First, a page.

Primary Strategic Outcome Goal:      (1) Discovery:  This work involved the demonstration of new ways to augment immunotherapy by combining ideas from cancer immunotherapy with concepts from regenerative medicine/biomaterials.  This highly interdisciplinary study has extended knowledge both in the field of biomaterials and in the area of immunotherapy.  Ongoing studies suggest that this approach will lead to new understanding of how drug/cell delivery can be combined to promote anti-cancer therapy.

                                                     (1) Discovery Categories:
                                                           - CAREER: Faculty Early Career Program
                                                           - Engineering Research

Secondary Strategic Outcome Goal:  (2) Learning: and (3) Research Infrastructure: The research carried out here was an integral part of an ongoing PhD student's thesis, and involved two different undergraduates.  One of the undergraduates who recently completed her BS degree was accepted this past Fall to Stanford University for graduate studies, very likely in part based on two publications she contributed to significantly during her research in the laboratory.

                                                     (2) Learning and Research Infrastructure Categories:
                                                           - Undergraduate Education and Undergraduate Student Research
                                                           - Graduate Education and Graduate Student Research
                                                           - Other Infrastructure and Research Resources

In terms of Intellectual Merit, this outcome is notable.  By co-delivering dendritic cells (DCs) and drug-releasing microspheres embedded in injectable gels, a dramatic enhancement in the ability of DCs to recruit host immune cells to the gel site and nearby tumors was found.  For example, T-cell recruitment to the site is increased by 800-fold when DCs are injected in alginate gels compared to the injection of DCs alone.  This synergy appears to be the result of the local buildup of inflammatory factors secreted by the DCs, which bind to the biomaterial matrix.  Early tumor therapy studies with this system suggest that it allows a major enhancement of the immune response generated by dendritic cells or cytokines alone, by promoting T-cell recruitment and effector functions at tumor sites.  This approach may be broadly applicable to a number of cancer immunotherapy strategies currently in clinical trials.

In terms of Broader Impacts, this outcome is notable.  This work involved graduate students and undergraduate students working together throughout, and involved substantial peer-based mentoring by the senior graduate students.  Publications resulting from this research undoubtedly played a role in the acceptance of one of the undergraduates involved in this work (Amy Winans, second author on two papers) to Stanford University for graduate studies this past fall.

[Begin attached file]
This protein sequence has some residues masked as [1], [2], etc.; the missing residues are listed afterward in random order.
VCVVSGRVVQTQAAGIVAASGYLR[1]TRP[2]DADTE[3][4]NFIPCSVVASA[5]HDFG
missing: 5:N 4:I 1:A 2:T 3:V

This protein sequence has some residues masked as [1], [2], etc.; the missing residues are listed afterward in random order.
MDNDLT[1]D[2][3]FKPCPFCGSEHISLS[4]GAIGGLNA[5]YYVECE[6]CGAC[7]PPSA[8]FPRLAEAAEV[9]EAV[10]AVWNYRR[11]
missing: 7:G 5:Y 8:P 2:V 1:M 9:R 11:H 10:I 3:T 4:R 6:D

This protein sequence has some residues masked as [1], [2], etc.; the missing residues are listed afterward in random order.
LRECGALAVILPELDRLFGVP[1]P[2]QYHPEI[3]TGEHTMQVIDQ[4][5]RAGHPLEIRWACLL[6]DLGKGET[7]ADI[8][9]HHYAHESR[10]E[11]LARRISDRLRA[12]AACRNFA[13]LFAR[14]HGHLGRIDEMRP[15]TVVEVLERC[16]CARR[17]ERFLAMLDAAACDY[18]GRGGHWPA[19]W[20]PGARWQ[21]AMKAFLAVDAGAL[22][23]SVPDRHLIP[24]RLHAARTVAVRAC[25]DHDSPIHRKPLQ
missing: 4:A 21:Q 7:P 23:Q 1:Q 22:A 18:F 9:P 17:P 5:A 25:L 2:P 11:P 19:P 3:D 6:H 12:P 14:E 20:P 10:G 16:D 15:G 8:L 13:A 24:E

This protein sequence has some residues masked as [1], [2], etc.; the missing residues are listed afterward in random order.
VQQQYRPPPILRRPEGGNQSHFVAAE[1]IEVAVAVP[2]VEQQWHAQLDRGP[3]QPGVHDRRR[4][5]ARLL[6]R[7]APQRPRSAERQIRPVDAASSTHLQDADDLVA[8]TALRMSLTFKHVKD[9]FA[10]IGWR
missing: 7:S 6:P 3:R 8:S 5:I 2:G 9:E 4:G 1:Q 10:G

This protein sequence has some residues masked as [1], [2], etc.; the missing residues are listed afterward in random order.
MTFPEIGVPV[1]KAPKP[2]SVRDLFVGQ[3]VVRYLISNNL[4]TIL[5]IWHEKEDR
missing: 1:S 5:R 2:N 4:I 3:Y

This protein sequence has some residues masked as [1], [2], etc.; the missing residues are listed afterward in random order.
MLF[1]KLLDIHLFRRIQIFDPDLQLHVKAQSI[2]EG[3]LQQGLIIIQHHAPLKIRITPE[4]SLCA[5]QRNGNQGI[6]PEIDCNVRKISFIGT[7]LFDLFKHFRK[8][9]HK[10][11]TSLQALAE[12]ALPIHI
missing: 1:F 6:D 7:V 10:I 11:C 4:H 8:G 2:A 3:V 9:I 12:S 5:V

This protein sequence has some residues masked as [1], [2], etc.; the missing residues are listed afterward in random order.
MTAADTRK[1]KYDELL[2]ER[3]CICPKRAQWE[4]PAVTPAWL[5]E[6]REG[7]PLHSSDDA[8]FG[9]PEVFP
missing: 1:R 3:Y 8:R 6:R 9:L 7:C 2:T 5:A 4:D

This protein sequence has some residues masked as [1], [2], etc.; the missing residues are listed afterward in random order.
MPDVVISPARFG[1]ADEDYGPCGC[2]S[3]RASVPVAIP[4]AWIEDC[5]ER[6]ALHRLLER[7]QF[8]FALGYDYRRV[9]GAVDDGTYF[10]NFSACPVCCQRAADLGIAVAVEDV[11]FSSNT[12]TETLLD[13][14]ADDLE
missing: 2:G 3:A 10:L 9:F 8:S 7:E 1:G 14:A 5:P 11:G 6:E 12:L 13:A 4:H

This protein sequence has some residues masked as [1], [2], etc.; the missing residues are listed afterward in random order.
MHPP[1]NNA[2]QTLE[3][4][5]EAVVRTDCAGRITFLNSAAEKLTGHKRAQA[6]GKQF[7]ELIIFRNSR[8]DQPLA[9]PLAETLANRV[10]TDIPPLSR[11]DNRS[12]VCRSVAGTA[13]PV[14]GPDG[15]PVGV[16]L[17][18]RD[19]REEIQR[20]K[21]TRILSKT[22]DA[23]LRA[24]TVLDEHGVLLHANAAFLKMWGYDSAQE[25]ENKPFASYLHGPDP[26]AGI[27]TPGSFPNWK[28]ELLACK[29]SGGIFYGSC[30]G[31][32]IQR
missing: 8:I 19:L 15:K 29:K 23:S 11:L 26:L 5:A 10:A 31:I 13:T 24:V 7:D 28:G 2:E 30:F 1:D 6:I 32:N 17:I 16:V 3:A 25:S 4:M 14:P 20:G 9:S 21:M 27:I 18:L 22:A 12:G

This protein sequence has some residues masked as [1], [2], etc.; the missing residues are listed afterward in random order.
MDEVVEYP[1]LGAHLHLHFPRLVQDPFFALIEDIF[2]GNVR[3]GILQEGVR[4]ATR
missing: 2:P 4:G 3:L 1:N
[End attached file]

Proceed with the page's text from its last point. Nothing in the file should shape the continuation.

This research is Transformative by leading new understanding of how drug/cell delivery can be combined to promote anti-cancer therapy.

Existing or potential Societal Benefits of this research:  Immunotherapy offers great promise for the treatment of established cancer, but strategies to effectively harness the power of the immune system are still in development.  The approach described here, using biomaterials to control the delivery of cell-based and cytokine/drug-based immunotherapy treatments to tumors and locally alter the effects of these treatments could provide a means to amplify anti-cancer immune responses while limiting systemic side effects elicited by intravenous drug therapy.  This approach provides a strategy to substantially enhance the effects of dendritic cell vaccination, a cell-based therapy currently in clinical trials, by using clinically-relevant biomaterials.



     
Program Officer:
 
  Semahat Demir
CBET Program Director - Biomedical Engineering
     
NSF Award Number:   0348259
     
Award Title:
  CAREER: Colloidal Micelles as Multifunctional Vaccines
     
PI Name:
  Darrell Irvine
     
Institution Name:   Massachusetts Institute of Technology
     
Program Element:   7236, 7236
     
NSF Investments:
 
  - Understanding Complex Biological Systems (including the
      interfaces of life, physical, and computational sciences)
     
CBET Nugget:   FY 2009
     

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This Nugget was Updated on 24 July 2009.